OA not OK part 15: No accounting for taste
Posted on 13 August 2011 by Doug Mackie
Welcome to the 15th post in our series about ocean acidification. Some more background theory in this post including a walk through a calculation that troubles many students. And if it all reads like high school chemistry that is because it is. The fundamentals of ocean acidification are that simple.
Solubility expressions (post 3) are written and calculated in terms of the simplest equation for the reaction. In the case of calcium carbonate this equation is:
Equation 14 is the baseline dissolution of calcium carbonate. (If we consider external influences like the weathering of limestone by rain containing carbonic acid then the dissolution also involves the release of bicarbonate HCO3– and consumption of CO2).
Back in post 3 we wrote of doing calculations about dissolution or precipitation in comparison to solubility. But, as we now know, the dissolution reaction depends on the concentration of both parts of an ionic salt (e.g. the Ca2+ and the CO32–). For this reason solubility varies, depending on the concentration of ions in the solvent. So chemists prefer to use an expression that is derived from the equilibrium constant.
We might think that we could write an equilibrium constant for the reaction in Eq. 14 as:
But Eq. 15 is wrong. Dissolutions are heterogeneous. That is, they involve different phases or states of matter (e.g. solid, liquid, gas). Because the CaCO3 is a solid it doesn't have a dissolved concentration in water. So we leave it out and instead write an expression called a solubility product or Ksp as:
In this series we have done our best to avoid jargon and too much symbolic representation but now we think it will help if we say that chemists write concentration expressions using square brackets and (often but with some variance) use a subscript e to mean the concentration at equilibrium so we now have:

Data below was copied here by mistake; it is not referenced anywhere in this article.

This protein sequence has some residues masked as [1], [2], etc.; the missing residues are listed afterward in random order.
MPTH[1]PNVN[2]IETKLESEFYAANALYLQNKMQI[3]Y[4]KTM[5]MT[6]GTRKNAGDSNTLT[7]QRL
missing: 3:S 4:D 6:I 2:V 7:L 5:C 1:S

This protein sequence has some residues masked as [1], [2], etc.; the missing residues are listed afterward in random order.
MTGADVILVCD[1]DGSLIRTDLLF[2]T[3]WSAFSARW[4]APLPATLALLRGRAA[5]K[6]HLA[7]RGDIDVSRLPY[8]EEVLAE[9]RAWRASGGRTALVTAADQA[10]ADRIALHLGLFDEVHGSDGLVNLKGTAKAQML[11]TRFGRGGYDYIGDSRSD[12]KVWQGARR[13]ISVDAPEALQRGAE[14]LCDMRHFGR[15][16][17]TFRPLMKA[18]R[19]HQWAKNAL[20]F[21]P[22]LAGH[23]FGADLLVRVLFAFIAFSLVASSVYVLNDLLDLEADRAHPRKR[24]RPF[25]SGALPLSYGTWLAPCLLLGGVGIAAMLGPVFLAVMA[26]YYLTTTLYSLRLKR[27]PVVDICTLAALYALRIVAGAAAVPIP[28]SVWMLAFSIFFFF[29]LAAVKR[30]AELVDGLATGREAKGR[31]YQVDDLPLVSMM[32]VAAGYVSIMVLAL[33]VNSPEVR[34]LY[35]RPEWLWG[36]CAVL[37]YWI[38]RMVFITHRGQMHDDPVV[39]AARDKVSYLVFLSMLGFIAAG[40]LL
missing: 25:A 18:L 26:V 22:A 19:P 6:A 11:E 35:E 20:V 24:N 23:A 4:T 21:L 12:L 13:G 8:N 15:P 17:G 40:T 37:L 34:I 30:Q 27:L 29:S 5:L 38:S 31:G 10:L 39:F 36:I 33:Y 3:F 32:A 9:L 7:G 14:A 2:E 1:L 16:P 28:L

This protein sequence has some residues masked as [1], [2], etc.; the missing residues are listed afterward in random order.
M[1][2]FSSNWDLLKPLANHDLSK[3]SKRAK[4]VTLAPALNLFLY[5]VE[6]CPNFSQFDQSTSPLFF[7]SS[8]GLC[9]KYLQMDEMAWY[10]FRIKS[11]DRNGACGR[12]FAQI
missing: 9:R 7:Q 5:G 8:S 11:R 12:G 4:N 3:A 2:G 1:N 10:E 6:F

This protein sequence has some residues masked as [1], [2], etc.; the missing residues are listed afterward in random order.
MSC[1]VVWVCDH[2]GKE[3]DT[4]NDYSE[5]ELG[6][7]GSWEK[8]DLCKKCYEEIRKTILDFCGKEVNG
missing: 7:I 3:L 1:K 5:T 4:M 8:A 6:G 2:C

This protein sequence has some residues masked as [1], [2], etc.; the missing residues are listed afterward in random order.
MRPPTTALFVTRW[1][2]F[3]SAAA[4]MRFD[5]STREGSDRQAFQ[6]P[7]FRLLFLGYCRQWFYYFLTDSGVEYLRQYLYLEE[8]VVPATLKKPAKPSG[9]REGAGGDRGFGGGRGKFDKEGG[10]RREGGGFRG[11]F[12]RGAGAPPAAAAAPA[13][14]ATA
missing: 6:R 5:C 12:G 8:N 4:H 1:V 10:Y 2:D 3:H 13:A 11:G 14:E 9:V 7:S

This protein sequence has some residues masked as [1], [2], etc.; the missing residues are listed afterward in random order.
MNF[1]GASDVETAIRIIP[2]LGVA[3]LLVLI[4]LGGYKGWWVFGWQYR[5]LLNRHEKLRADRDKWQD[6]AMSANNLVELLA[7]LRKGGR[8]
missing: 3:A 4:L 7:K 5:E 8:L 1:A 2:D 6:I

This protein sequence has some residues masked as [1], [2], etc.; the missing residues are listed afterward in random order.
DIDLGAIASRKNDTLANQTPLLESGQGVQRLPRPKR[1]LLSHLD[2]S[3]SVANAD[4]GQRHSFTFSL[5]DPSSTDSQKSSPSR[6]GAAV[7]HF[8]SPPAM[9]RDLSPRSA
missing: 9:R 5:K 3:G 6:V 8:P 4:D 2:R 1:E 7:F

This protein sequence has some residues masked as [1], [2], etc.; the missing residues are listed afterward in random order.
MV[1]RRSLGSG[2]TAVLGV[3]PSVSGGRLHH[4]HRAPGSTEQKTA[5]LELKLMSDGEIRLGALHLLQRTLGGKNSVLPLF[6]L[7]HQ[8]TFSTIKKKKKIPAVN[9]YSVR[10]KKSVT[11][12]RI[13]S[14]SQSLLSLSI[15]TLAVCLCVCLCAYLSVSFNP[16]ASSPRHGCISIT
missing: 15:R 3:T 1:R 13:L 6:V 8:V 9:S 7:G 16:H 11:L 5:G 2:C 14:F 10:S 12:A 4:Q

The solubility product is exactly what we need to decide whether or not something will precipitate or dissolve. Very often this is all the answer that is required. But it is also possible to use the solubility product to derive the solubility, s, which tells us how much of a substance dissolves.
For a simple substance like CaCO3 this is easy. We imagine placing a lump of CaCO3 in pure water (*) and waiting until the system has reached equilibrium. Though, as we have noted several times, just because a reaction is thermodynamically favoured does not mean it will happen quickly.
(*In the real world it makes a huge difference if we are talking about water that is in contact with atmospheric CO2 or not and whether or not the water remains or becomes in contact with the atmosphere.)
Thus, to dissolve the CaCO3 we could add powdered limestone to a known volume of water in a beaker and stir until it had dissolved. Finally we would reach a point where the limestone would no longer dissolve no matter how much stirring and would start to pile up on the bottom of the beaker. (One of us has a friend who comes close to achieving this with sugar in their coffee). When as much CaCO3 has dissolved as is ever going to, we imagine measuring the concentration of Ca2+ dissolved in what is now a solution of Ca2+ and CO32–. We call this value the solubility, s. Since CaCO3 contains 1 Ca2+ for each CO32– we asssume that the concentration of CO32– is also s. Thus we can say that: